Complex Signals for Population Expansions in Europe and Beyond
Kristiiana Tambets et al. 2003
From the article:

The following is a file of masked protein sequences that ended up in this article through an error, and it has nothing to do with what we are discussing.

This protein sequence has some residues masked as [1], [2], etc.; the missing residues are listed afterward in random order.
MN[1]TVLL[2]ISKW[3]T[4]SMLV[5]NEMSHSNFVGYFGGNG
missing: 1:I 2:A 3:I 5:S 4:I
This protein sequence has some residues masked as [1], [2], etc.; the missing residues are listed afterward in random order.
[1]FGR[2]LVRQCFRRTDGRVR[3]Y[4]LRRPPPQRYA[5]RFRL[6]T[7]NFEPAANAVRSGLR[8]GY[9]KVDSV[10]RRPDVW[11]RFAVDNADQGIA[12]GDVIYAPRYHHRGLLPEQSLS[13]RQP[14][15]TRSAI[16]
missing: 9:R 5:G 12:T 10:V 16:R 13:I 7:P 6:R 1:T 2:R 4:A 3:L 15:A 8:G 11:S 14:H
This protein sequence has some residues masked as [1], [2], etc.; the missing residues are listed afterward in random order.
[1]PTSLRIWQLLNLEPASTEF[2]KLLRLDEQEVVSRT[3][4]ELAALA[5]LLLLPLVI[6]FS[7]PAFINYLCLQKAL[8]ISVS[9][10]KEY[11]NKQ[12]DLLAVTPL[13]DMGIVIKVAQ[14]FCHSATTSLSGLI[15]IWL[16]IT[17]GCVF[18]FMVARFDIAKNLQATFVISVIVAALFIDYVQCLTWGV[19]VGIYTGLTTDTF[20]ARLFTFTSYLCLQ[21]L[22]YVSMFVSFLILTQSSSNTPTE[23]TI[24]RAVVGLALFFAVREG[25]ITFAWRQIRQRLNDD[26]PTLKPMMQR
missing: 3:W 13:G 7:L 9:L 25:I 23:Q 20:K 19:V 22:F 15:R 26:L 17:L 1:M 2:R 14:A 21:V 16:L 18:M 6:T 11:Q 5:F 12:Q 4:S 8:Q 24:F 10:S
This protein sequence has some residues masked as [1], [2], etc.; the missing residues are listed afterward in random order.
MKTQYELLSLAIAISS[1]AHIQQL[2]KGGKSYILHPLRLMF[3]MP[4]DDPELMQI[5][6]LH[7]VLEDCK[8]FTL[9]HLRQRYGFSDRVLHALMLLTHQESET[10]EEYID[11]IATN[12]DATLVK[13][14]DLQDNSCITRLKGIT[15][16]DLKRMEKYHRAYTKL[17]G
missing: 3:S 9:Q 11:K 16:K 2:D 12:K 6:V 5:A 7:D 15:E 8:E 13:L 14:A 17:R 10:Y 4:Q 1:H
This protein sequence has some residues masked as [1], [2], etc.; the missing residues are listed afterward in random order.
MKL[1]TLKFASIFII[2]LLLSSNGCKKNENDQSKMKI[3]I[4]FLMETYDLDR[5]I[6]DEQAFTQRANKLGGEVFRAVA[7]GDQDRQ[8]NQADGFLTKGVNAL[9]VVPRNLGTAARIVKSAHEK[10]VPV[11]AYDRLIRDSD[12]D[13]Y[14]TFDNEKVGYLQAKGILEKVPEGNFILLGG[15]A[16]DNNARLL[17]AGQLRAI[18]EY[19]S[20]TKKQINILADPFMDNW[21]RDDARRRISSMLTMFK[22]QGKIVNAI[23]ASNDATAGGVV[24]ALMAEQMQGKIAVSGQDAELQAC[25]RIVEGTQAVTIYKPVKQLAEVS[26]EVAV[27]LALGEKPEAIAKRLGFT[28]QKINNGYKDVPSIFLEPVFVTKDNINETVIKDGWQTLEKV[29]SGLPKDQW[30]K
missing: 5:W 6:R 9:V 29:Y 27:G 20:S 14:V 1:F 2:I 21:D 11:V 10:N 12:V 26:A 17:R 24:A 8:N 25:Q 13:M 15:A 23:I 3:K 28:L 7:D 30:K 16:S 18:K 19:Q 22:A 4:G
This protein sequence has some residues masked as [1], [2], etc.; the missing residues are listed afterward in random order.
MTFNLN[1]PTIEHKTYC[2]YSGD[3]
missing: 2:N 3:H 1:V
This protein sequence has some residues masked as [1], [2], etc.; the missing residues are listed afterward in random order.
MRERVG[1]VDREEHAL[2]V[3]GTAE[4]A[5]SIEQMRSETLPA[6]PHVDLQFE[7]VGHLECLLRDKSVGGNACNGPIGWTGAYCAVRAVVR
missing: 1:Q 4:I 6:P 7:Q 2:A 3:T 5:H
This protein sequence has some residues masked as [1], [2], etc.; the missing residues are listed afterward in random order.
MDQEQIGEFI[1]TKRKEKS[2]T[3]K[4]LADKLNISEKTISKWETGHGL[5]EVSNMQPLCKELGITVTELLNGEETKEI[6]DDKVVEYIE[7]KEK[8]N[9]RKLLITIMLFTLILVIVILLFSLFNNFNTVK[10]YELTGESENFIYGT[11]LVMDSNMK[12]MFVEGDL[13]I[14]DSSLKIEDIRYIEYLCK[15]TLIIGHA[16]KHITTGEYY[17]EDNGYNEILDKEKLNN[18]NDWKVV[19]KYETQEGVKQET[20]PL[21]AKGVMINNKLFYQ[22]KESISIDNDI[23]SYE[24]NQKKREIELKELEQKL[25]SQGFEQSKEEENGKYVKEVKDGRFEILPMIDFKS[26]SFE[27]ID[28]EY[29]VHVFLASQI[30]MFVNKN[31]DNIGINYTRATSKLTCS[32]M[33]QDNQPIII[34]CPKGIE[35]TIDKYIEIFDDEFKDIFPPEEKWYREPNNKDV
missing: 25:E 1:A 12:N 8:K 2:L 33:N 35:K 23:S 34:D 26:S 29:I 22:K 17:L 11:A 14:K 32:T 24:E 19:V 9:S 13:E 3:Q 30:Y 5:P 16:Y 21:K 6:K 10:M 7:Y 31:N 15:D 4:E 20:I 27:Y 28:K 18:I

"Case study: U4U4 is even more 'European' than U5: while U5 is relatively frequent all over western Eurasia, U4 is, with a few interesting exceptions, more frequent in eastern Europe and is either absent or very rare in the Near East and elsewhere. In the European north, an interesting exception is the Saami mtDNA pool, where U4 is virtually absent. We have constructed a HVRl-based phylogenetic tree for U4, using information from ~80 populations comprising a total of ~400 U4 genomes (Fig. 35.2). The topology of the U4 cluster is relatively simple, revealing the presence of a limited number of sub-founders. Of these, U4a and U4b are likely monophyletic, while U4c, determined by a transition at np 16,362, might be polyphyletic, at least in a pan-western Eurasian context. The highest frequencies of U4 (both in absolute terms and as a percentage of Hg U) can be observed actually not in Europe, but among Obi-Ugric Khantys and Mansis, living in northwestern Siberia. It is also frequent among the Finnic-speaking populations and in Volga Basin Turkic speakers, where, in some instances, its frequency exceeds that of U5.In spite of this, we have not found any U4b mtDNA genomes among Finno-Ugric and Volga region people (N > 1000). This sub-cluster is largely, though not solely, typical for Germanic-speaking populations, being yet another highly characteristic example of a steep cline in the distribution of maternal lineages in Europe. The coalescence age of U4 is around 16,000-24,000 BP (Richards et al. 2000). With geographically more representative data at hand, it is interesting to estimate coalescence ages not only for each sub-division of U4 (i.e. U4*, U4a and U4b), but also for different linguistic/geographic entities within a sub-cluster. We found the answers intriguing. For the Baltic Finno-Ugric and Volga people (note that Hungarians differ here from the Finnic-speaking people), the coalescence ages both for U4* and U4a are around the maximum of the LGM, at 20,000-22,000 BP. furthermore, taking U4c tentatively as monophyletic for this particular region, the corresponding sub-clade lineages in the FU-Volga area coalesce at about 19,000 BP — coinciding within the limits of error with U4* and U4a. Postulating the beginning of expansion during the LGM seems strongly counter-intuitive at first glance. Here, however, comes an equally unexpected archaeological finding (Dolukhanov 2000), that actual population density (calculated from the number of precisely dated settlements) rose considerably after about 25,000 BP in a periglacial area of northern Ukraine-southern Russia, reaching its maximum around the peak of the LGM. It is of course highly speculative, but nevertheless tempting to bring these two completely independent findings together and to suggest that the eastern 'Periglacial refugium' postulated by archaeological data, and beginning of theexpansion of U4 among eastern Europeans, can be attributed to the same prehistoric people. Next, we calculated coalescence ages of U4*, U4a and U4b for the Germanic speaking people (Germans, Norwegians, Swedes, Icelanders, Scots, German-speaking Swiss). Here the other interesting observation came. As indicated above, they share U4* and U4a with FU-Volga people, whereas the latter lack U4b. Nevertheless, the coalescence ages for all three indicated clades/sub-clades for the Germanic-speaking people are close and lie around 10,000-14,000 BP, suggesting that the beginning of their expansion was:a ) in the late Pleistocene, corresponding to the period of fast regression of continental ice cover in northern Europe and the general 'improvement' of climate;b ) much later (for U4* and U4a) than for people living in the adjacent geographic area of northeastern Europe.One may ask about U4 in Mediterranean Europe. While U4a is so rare there that no meaningful calculation can be performed, the coalescence age for U4* for the Mediterranean isagain about 13,000 BP. Notice that this time scale (late Pleistocene) overlaps with that which one observes for the majority of the nicely star-like sub-clades of U5, discussedabove. There is, of course, a profound difference between the spreads of U4 and U5 in western Eurasia. U5 is one of the major pan-western Eurasian maternal lineage clades, present in northwestern Africa, in the Near and Middle East and in Central Asia, while U4 is largely a northeastern-central European variety of mtDNA, found also in western Siberia/Altai and, in low frequencies, in Mediterranean Europe and the Near East. Interestingly, we have found a few U4 lineages even in India (see Kivisild et al. this volume).